Supreme Court considers fate of Liberia presidential runoff

Still in campaign mode

Still in campaign mode

The court urged the commission to hear the Liberty Party's complaint and resolve it with "urgent attention", given the "critical" nature of the presidential vote.

"The NEC (National Elections Commission) is stopped and prohibited from conducting the run off election until the complaint filed by the petitions is investigated by the NEC", the Supreme Court ruling said.

The Supreme Court has finally ruled on a request for a writ of prohibition filed by Liberty Party, ordering the National Elections Commission to hold off on holding a runoff election until fraud claims brought by the party are investigated.

Vote scheduled for Tuesday delayed until voter fraud allegation by opposition party, which came third, is resolved.

The court found that the NEC had acted contrary to the law in declaring Weah and Boakai the top two candidates in an October 10 first round election while a question mark over the validity of the votes was pending.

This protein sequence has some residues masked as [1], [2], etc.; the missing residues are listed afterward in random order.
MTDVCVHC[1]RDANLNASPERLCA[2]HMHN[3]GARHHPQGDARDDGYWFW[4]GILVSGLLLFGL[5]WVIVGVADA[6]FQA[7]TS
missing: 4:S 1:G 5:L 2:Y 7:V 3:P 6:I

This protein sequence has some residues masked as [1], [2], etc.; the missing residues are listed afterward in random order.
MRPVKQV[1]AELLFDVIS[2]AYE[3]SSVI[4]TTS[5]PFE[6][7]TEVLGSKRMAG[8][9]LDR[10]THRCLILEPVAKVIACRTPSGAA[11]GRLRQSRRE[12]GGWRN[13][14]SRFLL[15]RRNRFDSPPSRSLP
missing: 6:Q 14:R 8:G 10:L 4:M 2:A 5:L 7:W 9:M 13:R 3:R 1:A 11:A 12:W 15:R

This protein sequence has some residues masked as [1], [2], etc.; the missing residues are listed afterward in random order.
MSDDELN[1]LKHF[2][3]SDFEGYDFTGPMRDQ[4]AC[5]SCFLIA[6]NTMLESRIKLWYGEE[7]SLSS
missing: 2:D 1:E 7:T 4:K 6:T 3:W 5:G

But Liberty Party candidate Charles Brumskine, who came third in the first round on October 10, claims fraud and irregularities tainted the results, leading the Supreme Court to put a temporary stay on preparations.

The run-off, to be contested by former global footballer George Weah for the Coalition for Democratic Change (CDC) against the incumbent Vice President Joseph Boakai for the governing Unity Party, is therefore on ice-and no one knows for how long.

According to a FrontPage Africa report, citing Article 50 of the Constitution, the tenures of outgoing President Ellen Johnson Sirleaf and Vice President Joseph Boakai expires on January 22, 2018.

National Elections Commission lawyer Musa Dean told The Associated Press "the highest court of the land has spoken and we have to abide by the ruling".

Worldwide donors have poured billions of dollars into Liberia since Sirleaf was elected in 2005, and are eager to see completed what will be the country's first democratic transition in seven decades.

George Weah, former soccer player and presidential candidate of Congress for Democratic Change (CDC), is pictured at a church in Monrovia, Liberia October 8, 2017.

The vice president was poised to go public with a weeks-long complaint by his supporters: that Sirleaf backs Weah, not the man who served alongside her in government for 12 years.

Addressing the Supreme Court last week, Brumskine cited "gross irregularities" in the first round.

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